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on 4 November 2015
This is the best headset I have ever used.

The noise cancelling is amazing, they're super comfortable and they sound amazing. The quality of the microphone is exceptional in-game and other programs.

One of the things I really love about this headset is the lead that comes with to connect to phones. I use this now as a headset for my phone and it is truly brilliant. I can hear them clearly, they can only hear my voice rather than a bunch of traffic. Whilst some people would say I look ridiculous wearing them and talking on the phone, I say you're an idiot. These look cool because they are cool and they sound even better
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on 18 January 2016
Can never fault Sennheiser for their products.

Comes with a handy carry case that i will almost never use, The sound quality for gaming is great, i play CS:GO and its almost like cheating the kind of audio clarity you get through footsteps and what not, i would highly recommend for this application.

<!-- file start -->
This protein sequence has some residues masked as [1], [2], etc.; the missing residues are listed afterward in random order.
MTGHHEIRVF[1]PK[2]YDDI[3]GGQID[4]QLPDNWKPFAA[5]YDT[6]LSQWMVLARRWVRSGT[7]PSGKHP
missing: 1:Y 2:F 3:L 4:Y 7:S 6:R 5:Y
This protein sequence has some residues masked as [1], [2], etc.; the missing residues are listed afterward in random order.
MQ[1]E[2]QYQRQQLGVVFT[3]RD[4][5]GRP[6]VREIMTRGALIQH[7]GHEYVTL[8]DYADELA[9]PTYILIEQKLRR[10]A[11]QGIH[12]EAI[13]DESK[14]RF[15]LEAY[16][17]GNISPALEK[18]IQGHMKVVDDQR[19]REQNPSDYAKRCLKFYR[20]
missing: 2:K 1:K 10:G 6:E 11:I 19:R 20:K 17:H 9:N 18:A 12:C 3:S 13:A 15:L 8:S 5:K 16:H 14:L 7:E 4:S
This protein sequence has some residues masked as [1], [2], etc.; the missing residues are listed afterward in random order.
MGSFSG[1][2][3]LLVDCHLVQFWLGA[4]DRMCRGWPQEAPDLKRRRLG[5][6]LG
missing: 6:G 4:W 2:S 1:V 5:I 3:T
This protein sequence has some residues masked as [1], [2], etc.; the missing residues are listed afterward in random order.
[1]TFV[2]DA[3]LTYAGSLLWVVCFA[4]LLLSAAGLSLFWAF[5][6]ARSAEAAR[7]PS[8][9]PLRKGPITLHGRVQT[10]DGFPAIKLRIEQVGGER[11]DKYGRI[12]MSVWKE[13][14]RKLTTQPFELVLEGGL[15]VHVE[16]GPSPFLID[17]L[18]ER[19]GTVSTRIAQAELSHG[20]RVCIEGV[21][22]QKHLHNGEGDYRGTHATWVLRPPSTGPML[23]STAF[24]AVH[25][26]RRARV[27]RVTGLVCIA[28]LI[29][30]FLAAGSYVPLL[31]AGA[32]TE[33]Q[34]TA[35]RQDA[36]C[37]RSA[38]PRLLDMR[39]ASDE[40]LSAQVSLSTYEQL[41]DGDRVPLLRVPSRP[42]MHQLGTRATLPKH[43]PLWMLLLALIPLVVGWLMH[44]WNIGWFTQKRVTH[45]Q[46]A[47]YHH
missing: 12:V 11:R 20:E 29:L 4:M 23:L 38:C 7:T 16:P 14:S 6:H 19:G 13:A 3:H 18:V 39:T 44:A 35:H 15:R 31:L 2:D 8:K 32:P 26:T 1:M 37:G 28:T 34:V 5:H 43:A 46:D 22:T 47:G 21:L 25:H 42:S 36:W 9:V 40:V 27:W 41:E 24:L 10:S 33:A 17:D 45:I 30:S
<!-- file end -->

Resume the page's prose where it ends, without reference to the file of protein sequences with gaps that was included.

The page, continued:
If however you are looking for something as an all rounder i would look at some other options as i find that they are not the best for music however i am running them off the on board sound with no dedicated sound card as many suggest.
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on 4 December 2015
I've been using Sound blaster tactic3d fury and Sennheiser CX475 before purchasing this.

Along with this headset, I have also purchased Sound blaster zx sound card.

Fury headset I've been using was definitely not for me because it was on-ear headset which sits on and press my ear. Since I wear glasses, that made my ear hurt after 1~2 hours of use.

CX475 was used when I was not required to use microphone, but being in-ear earphone somehow started making ear wax build up inside my ear and made me to use ear drops very often.

I was really worried when purchasing this because I have VERY BIG HEAD as well as VERY BIG EARS that headset might not fit. It was such a relief that it did actually fit to my head and it still had some space available. Earwise it's just about right, but if i move the headset slightly ear starts to touch the pad and it feels annoying.